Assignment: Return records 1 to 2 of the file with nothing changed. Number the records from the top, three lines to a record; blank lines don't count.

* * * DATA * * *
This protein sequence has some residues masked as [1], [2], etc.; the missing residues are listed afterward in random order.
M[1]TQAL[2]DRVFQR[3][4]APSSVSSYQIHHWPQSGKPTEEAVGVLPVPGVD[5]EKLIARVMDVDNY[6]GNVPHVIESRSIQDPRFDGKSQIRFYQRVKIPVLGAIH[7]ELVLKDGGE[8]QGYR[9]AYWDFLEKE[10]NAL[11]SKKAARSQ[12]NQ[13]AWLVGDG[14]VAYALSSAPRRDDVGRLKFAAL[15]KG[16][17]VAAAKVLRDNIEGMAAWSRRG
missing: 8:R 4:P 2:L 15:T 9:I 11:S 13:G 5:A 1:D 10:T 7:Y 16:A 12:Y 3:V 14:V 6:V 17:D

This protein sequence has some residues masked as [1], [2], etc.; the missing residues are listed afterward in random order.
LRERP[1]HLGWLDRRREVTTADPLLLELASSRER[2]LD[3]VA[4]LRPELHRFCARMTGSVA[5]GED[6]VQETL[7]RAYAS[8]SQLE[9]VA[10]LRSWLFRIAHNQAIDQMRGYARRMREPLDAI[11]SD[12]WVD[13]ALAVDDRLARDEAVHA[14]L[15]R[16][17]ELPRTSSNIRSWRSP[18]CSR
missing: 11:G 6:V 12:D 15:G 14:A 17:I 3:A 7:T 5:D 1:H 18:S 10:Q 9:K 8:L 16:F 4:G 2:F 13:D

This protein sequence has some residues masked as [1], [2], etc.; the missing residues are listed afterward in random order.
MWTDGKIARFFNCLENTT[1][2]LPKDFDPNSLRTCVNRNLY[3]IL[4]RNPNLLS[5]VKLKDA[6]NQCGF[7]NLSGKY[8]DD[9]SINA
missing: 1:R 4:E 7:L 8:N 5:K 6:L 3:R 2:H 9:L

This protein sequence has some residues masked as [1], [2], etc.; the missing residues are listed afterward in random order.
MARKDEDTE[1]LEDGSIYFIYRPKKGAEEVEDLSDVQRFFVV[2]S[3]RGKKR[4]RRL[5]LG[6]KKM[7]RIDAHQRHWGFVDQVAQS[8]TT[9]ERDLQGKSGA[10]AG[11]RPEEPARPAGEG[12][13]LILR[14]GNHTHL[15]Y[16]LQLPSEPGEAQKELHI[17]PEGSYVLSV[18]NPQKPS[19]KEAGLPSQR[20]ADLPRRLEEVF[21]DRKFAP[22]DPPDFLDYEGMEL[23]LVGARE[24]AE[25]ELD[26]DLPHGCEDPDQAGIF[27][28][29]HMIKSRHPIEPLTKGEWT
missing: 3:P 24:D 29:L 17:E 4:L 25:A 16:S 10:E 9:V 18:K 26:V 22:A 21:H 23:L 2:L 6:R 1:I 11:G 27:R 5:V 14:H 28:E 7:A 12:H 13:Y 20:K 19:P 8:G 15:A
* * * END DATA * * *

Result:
This protein sequence has some residues masked as [1], [2], etc.; the missing residues are listed afterward in random order.
M[1]TQAL[2]DRVFQR[3][4]APSSVSSYQIHHWPQSGKPTEEAVGVLPVPGVD[5]EKLIARVMDVDNY[6]GNVPHVIESRSIQDPRFDGKSQIRFYQRVKIPVLGAIH[7]ELVLKDGGE[8]QGYR[9]AYWDFLEKE[10]NAL[11]SKKAARSQ[12]NQ[13]AWLVGDG[14]VAYALSSAPRRDDVGRLKFAAL[15]KG[16][17]VAAAKVLRDNIEGMAAWSRRG
missing: 8:R 4:P 2:L 15:T 9:I 11:S 13:G 5:A 1:D 10:T 7:Y 16:A 12:Y 3:V 14:V 6:V 17:D

This protein sequence has some residues masked as [1], [2], etc.; the missing residues are listed afterward in random order.
LRERP[1]HLGWLDRRREVTTADPLLLELASSRER[2]LD[3]VA[4]LRPELHRFCARMTGSVA[5]GED[6]VQETL[7]RAYAS[8]SQLE[9]VA[10]LRSWLFRIAHNQAIDQMRGYARRMREPLDAI[11]SD[12]WVD[13]ALAVDDRLARDEAVHA[14]L[15]R[16][17]ELPRTSSNIRSWRSP[18]CSR
missing: 11:G 6:V 12:D 15:G 14:A 17:I 3:A 7:T 5:D 1:H 18:S 10:Q 9:K 8:L 16:F 4:G 2:F 13:D